Alas, though the queen yet lives and the U.S. still rules the roost, the world now is probably too technological and too packaged to allow anymore for much of that independent panache. Too bad. Not even victory can ever be as precious as venturing into a time or a place that has previously denied our intrusion. "Even if I hadn't climbed Everest," Hillary says with complete assurance, "still, I know I would've lived an adventurous life."
But will anyone be able to say that about a 21st-century life? Ironically, the new wonders we create in laboratories serve only to reduce the majesty of the natural world, so that the past's adventurer becomes the present's tourist; yesterday's milestones, today's "highlights."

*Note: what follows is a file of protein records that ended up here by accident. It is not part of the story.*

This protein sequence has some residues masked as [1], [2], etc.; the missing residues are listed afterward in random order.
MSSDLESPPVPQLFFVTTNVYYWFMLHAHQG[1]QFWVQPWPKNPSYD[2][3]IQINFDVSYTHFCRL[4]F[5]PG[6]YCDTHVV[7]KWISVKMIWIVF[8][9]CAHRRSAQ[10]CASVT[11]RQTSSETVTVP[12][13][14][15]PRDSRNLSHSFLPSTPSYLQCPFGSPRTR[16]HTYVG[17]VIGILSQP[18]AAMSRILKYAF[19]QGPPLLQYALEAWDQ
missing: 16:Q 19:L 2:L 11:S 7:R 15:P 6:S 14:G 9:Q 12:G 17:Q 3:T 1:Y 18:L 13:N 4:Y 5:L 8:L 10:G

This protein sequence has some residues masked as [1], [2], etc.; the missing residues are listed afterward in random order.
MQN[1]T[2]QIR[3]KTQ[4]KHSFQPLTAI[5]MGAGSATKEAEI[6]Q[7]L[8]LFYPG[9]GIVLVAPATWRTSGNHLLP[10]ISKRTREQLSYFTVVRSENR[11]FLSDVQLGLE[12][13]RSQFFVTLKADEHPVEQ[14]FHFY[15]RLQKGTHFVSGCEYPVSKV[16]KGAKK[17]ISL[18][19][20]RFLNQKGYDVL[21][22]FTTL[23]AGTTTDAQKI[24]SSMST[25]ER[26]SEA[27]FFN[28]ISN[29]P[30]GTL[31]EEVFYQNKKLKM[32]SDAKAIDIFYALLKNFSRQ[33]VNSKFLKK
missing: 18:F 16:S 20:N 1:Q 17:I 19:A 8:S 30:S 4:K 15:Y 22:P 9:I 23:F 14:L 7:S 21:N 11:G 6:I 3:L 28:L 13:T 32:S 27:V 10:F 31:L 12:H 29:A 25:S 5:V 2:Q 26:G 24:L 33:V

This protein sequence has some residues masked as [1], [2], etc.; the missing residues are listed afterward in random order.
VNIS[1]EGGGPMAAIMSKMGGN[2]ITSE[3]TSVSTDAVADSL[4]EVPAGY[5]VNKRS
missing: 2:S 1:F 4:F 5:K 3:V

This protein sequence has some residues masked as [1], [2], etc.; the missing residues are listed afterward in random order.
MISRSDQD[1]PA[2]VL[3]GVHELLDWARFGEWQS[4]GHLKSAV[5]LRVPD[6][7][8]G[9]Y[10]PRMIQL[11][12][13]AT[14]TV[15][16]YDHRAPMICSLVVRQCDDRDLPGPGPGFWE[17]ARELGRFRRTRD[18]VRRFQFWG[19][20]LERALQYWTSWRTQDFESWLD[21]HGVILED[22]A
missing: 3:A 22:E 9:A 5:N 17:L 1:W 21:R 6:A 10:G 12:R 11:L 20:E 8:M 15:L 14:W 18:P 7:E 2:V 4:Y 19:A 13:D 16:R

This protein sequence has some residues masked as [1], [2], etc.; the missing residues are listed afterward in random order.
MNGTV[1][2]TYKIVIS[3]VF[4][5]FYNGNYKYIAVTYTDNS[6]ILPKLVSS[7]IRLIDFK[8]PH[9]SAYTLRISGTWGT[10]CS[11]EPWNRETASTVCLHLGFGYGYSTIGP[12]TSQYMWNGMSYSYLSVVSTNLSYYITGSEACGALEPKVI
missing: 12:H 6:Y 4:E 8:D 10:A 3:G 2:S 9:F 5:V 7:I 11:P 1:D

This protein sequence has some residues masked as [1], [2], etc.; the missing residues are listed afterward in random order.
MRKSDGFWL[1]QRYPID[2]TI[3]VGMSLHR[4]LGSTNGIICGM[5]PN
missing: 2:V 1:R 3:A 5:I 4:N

But what Hillary and Bannister pioneered is forever secure in the history—and the legend, too—of our whole time and place. This is especially true because both of the men who achieved these feats when they were young went on to live examined lives, full of generosity and curiosity, so that what they became serves even more to ennoble what they did once, for us all, so many springtimes ago.